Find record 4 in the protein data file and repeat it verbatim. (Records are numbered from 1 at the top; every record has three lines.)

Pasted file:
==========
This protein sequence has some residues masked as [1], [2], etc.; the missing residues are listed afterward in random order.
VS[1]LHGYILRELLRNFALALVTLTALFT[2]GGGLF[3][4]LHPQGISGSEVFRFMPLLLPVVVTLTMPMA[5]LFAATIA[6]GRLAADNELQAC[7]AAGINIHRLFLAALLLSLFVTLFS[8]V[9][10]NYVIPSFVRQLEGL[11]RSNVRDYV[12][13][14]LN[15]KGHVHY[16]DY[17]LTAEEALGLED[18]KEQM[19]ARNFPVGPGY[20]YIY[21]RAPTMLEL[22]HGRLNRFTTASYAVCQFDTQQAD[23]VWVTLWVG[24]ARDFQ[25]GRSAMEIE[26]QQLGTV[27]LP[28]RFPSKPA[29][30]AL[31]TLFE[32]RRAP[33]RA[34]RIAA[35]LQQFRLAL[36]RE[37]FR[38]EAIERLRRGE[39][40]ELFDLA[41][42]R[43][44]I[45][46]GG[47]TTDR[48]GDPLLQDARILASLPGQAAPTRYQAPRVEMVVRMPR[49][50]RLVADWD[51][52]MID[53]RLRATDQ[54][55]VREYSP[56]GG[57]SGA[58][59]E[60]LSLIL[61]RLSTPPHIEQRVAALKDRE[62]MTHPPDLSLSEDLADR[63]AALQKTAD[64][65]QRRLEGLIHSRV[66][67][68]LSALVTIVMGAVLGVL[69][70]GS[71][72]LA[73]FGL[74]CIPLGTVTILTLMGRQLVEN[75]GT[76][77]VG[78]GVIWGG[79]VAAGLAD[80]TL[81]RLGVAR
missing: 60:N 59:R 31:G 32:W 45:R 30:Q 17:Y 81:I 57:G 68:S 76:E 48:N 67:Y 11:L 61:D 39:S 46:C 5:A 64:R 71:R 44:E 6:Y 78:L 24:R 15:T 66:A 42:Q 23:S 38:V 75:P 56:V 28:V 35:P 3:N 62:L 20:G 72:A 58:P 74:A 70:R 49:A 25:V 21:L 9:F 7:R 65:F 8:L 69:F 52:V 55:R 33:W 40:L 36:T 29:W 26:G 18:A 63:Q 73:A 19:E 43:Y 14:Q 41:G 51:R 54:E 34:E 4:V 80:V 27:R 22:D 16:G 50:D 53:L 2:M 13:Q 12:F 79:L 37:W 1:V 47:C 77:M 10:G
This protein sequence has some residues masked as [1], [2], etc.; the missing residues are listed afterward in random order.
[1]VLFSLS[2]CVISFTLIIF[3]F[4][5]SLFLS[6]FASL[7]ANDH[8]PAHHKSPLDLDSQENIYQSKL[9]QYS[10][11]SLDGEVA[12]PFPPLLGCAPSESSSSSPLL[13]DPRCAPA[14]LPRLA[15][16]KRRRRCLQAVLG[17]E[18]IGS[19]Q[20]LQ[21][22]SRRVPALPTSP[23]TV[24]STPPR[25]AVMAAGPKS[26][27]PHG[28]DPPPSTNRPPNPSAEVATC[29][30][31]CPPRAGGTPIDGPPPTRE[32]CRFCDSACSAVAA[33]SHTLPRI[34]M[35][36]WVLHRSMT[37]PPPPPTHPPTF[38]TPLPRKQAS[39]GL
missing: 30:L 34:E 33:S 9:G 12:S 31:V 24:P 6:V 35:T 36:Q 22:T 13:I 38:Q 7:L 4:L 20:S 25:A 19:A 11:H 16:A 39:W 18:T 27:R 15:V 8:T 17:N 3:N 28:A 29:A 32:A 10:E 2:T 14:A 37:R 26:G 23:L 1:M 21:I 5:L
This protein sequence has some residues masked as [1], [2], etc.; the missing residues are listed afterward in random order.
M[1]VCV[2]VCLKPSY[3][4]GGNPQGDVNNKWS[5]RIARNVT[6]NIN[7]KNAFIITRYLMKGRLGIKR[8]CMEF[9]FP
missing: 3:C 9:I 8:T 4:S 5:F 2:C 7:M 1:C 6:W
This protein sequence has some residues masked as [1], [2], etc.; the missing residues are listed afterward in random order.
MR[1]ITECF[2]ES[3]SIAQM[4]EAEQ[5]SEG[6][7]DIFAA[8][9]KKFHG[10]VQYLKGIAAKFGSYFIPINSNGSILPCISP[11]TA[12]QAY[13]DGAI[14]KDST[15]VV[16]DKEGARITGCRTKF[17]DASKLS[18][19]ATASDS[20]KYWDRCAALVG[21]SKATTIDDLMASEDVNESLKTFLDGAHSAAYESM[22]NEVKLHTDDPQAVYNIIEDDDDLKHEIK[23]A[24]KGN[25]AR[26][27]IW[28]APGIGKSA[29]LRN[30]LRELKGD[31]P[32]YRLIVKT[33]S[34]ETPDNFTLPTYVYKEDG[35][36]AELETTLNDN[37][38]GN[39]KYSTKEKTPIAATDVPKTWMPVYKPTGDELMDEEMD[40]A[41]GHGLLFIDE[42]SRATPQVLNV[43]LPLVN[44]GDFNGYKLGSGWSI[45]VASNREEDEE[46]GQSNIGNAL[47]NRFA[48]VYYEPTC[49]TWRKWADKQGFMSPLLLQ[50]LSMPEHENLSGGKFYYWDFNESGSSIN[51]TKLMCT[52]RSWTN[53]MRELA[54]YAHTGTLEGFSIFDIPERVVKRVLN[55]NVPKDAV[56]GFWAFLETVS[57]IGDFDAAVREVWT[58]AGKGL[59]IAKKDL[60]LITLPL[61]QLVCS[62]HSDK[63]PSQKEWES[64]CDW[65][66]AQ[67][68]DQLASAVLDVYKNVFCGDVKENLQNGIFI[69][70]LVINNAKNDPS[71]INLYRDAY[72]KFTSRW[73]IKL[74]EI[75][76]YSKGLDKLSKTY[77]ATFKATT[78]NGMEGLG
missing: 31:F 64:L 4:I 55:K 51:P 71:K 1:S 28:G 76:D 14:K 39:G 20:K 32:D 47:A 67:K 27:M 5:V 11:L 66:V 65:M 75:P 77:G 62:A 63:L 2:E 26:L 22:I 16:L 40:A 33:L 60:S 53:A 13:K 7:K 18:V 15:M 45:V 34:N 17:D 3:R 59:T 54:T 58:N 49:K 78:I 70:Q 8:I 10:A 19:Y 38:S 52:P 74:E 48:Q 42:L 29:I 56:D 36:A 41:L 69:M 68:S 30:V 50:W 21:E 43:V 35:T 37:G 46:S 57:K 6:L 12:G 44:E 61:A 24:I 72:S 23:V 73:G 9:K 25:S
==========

This protein sequence has some residues masked as [1], [2], etc.; the missing residues are listed afterward in random order.
MR[1]ITECF[2]ES[3]SIAQM[4]EAEQ[5]SEG[6][7]DIFAA[8][9]KKFHG[10]VQYLKGIAAKFGSYFIPINSNGSILPCISP[11]TA[12]QAY[13]DGAI[14]KDST[15]VV[16]DKEGARITGCRTKF[17]DASKLS[18][19]ATASDS[20]KYWDRCAALVG[21]SKATTIDDLMASEDVNESLKTFLDGAHSAAYESM[22]NEVKLHTDDPQAVYNIIEDDDDLKHEIK[23]A[24]KGN[25]AR[26][27]IW[28]APGIGKSA[29]LRN[30]LRELKGD[31]P[32]YRLIVKT[33]S[34]ETPDNFTLPTYVYKEDG[35][36]AELETTLNDN[37][38]GN[39]KYSTKEKTPIAATDVPKTWMPVYKPTGDELMDEEMD[40]A[41]GHGLLFIDE[42]SRATPQVLNV[43]LPLVN[44]GDFNGYKLGSGWSI[45]VASNREEDEE[46]GQSNIGNAL[47]NRFA[48]VYYEPTC[49]TWRKWADKQGFMSPLLLQ[50]LSMPEHENLSGGKFYYWDFNESGSSIN[51]TKLMCT[52]RSWTN[53]MRELA[54]YAHTGTLEGFSIFDIPERVVKRVLN[55]NVPKDAV[56]GFWAFLETVS[57]IGDFDAAVREVWT[58]AGKGL[59]IAKKDL[60]LITLPL[61]QLVCS[62]HSDK[63]PSQKEWES[64]CDW[65][66]AQ[67][68]DQLASAVLDVYKNVFCGDVKENLQNGIFI[69][70]LVINNAKNDPS[71]INLYRDAY[72]KFTSRW[73]IKL[74]EI[75][76]YSKGLDKLSKTY[77]ATFKATT[78]NGMEGLG
missing: 31:F 64:L 4:I 55:K 51:P 71:K 1:S 28:G 76:D 14:K 39:G 20:K 32:D 47:A 67:K 27:M 5:V 11:L 66:V 65:M 75:P 77:G 62:A 63:L 2:E 26:L 22:I 16:L 40:A 33:L 60:S 53:A 13:K 7:K 18:V 15:M 45:V 34:N 17:D 3:R 59:T 54:T 58:N 49:K 78:I 70:Q 8:I 10:A 19:Y 38:S 52:P 74:E 48:Q 42:L 29:I 56:D 36:A 41:L 69:M 68:S 30:V 50:W 21:E 43:V 35:T 37:G 46:S 57:K 6:L 12:G 44:E 61:A 24:I 72:S 23:V 73:G 9:K 25:S